Smart strate­gies, med­i­ta­tion, right diet: stu­dents get set for Boards

CLASS 12 BOARDS They’re also chill­ing out by lis­ten­ing to mu­sic and work­ing out as they get into exam prep mode

Hindustan Times (Delhi) - HT Education - - Front Page - HT Ed­u­ca­tion Cor­re­spon­dent

We’re well on our way to the mid­dle of Fe­bru­ary and the ex­am­i­na­tion sea­son next month. Stu­dents who will be writ­ing the all-im­por­tant Cen­tral Board of Se­condary Ed­u­ca­tion (CBSE) Board Class 12 ex­ams have started study­ing in right earnest, plan­ning out all sorts of strate­gies to mas­ter all sub­jects and get good scores.

Many of you won­der­ing how best you can utilise this (al­most) one-month pe­riod be­tween the ex­ams can check out the smart study rou­tines of Ab­hishek Sa­hoo, Man­ish Soni, Mayank Singh Rathore, Shub­ham Nain and Tushaar A Madhu, Class 12 stu­dents who will be sit­ting for the exam this year.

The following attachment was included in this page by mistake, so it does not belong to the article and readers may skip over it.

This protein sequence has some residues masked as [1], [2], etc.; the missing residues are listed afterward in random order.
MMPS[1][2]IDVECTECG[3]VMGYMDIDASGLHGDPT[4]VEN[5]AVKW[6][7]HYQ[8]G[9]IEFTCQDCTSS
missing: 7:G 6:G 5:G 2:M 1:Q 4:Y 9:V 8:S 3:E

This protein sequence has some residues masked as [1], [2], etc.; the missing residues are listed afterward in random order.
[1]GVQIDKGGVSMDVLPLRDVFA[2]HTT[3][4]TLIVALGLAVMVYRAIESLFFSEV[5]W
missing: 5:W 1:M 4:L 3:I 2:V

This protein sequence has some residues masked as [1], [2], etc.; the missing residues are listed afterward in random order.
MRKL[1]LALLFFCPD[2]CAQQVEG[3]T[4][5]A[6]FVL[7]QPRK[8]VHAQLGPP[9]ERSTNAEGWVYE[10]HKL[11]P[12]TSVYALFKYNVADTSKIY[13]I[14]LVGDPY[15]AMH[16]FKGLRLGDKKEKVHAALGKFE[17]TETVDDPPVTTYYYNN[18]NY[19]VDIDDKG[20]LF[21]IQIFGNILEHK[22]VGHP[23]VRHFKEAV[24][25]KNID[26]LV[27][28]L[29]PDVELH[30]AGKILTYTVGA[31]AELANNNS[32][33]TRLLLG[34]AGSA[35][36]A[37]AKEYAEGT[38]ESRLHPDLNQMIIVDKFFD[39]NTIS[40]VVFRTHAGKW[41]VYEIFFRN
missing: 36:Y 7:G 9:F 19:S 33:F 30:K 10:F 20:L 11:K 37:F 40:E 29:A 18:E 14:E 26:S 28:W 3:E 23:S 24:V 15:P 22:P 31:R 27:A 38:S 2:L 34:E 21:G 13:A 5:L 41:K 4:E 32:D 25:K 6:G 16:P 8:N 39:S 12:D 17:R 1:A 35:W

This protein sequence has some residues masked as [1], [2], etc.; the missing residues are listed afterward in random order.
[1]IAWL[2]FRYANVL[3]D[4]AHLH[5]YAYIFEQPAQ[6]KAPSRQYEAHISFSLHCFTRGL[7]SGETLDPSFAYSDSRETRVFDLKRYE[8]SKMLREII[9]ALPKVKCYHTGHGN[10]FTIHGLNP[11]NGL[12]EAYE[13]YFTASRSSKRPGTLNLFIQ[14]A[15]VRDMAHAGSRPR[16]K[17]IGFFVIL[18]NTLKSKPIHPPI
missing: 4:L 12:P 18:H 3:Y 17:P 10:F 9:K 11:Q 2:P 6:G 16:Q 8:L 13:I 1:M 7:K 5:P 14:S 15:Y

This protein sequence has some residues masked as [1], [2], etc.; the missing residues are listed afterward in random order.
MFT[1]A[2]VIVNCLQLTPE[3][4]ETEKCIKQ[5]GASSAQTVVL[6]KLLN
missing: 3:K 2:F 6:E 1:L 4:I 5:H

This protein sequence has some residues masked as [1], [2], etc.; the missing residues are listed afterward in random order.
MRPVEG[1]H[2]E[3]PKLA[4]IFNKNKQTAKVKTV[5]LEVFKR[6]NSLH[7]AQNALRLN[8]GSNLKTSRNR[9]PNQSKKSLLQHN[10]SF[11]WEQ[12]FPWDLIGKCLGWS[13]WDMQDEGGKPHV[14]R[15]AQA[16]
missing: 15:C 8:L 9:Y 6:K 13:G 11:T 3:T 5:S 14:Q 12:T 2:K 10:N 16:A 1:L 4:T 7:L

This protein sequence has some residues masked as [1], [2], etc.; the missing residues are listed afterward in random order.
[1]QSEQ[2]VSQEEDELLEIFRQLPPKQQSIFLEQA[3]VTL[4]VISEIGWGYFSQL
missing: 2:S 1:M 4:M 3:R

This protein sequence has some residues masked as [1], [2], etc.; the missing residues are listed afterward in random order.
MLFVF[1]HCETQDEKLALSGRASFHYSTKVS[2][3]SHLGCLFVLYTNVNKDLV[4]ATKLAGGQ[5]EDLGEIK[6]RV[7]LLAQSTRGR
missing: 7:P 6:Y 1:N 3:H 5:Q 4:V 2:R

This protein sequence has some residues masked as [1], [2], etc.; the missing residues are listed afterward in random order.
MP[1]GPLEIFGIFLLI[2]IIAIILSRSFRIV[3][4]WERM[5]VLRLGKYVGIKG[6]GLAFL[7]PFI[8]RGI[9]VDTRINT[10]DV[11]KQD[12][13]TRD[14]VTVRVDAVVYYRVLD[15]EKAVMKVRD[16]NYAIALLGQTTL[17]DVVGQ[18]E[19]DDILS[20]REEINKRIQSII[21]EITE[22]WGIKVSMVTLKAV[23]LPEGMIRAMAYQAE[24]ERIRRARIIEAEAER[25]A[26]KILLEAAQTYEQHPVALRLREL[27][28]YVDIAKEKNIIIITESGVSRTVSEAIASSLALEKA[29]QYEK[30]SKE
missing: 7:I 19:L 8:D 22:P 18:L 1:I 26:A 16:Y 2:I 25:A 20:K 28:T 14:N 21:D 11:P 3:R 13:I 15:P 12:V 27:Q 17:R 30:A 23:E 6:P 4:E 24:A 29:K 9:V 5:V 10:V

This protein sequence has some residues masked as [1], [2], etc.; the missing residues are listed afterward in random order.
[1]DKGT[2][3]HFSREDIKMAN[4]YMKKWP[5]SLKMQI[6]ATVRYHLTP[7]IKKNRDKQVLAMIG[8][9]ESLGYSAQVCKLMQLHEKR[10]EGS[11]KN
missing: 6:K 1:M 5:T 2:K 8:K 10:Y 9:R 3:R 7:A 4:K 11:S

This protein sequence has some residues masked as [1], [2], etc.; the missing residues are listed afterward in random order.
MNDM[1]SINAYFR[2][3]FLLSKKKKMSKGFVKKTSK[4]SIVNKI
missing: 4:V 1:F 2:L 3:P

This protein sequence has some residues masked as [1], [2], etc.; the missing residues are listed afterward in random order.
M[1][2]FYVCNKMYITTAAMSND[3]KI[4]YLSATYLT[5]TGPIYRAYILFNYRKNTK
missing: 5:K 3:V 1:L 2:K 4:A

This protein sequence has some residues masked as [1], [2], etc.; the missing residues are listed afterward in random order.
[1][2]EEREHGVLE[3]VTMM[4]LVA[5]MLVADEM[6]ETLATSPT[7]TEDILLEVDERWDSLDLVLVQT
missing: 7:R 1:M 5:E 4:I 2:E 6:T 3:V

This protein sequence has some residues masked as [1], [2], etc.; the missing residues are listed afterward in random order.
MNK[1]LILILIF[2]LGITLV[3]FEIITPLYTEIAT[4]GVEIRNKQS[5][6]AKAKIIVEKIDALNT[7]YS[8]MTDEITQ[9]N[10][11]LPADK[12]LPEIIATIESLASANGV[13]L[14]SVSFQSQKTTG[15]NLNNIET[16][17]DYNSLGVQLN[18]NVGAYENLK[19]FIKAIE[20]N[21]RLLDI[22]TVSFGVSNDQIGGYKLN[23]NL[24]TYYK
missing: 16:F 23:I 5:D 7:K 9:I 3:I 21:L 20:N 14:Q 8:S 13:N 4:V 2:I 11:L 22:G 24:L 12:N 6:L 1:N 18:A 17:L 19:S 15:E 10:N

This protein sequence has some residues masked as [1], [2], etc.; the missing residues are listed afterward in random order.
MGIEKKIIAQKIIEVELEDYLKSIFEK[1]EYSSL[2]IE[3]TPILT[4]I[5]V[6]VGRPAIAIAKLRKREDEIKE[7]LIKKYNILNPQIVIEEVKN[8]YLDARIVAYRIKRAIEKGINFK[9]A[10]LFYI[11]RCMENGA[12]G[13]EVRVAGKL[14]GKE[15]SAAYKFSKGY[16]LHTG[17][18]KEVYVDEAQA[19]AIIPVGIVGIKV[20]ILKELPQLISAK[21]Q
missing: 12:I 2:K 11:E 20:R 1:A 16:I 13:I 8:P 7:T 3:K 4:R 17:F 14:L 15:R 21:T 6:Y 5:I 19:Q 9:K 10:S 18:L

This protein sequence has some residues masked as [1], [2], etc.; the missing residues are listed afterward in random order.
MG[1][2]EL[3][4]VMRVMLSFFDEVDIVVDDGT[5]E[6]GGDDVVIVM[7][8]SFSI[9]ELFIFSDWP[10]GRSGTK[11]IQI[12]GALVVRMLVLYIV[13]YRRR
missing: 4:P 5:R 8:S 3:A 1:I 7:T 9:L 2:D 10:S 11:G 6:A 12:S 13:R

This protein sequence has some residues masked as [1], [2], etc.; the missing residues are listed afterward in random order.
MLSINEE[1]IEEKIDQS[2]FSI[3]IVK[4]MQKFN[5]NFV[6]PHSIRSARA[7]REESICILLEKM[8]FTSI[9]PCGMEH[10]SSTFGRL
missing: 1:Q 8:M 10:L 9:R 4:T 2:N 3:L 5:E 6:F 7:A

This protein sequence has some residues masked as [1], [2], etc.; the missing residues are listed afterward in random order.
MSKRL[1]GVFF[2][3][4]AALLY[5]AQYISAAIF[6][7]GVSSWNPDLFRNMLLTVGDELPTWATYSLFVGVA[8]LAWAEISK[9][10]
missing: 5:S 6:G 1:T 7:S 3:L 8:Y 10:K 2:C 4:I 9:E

Sa­hoo of Bal Bharti Pub­lic School Dwarka does not have a time table as he “does not re­quire one.” His aim is to do smart, ef­fec­tive work. He selects one sub­ject and goes through it thor­oughly and dili­gently for five con­sec­u­tive days. Af­ter that, he solves mock test pa­pers ex­actly as if he were sit­ting in the ex­am­i­na­tion hall just to get used to the process. “Af­ter com­plet­ing the test I recheck an­swers and cor­rect the wrong ones,” Sa­hoo says.

Soni of Mount Abu Pub­lic School in Ro­hini fin­ished his syl­labus by the first week of Fe­bru­ary. He will now start solv­ing the CBSE sam­ple pa­pers which are avail­able on web­sites for all streams: arts, sci­ence and com­merce. Solv­ing sam­ple pa­pers helps as these are based on Board ex­ams and give stu- dents “a feel of what the Board pa­pers are go­ing to be like.”

For Rathore of Sarla Cho­pra DAV Pub­lic School Noida the most im­por­tant thing at this time is to clear con­cepts of each and every sub­ject fol­lowed by ad­e­quate re­vi­sion. He starts study­ing early by 5.30 am and con­tin­ues do­ing so for as long as pos­si­ble. Af­ter a short break, he then de­votes two hours each to each sub­ject. “I be­lieve more in qual­ity over quan­tity and make the ef­fort to put in six to eight hours of study cov­er­ing all chapters,” he says.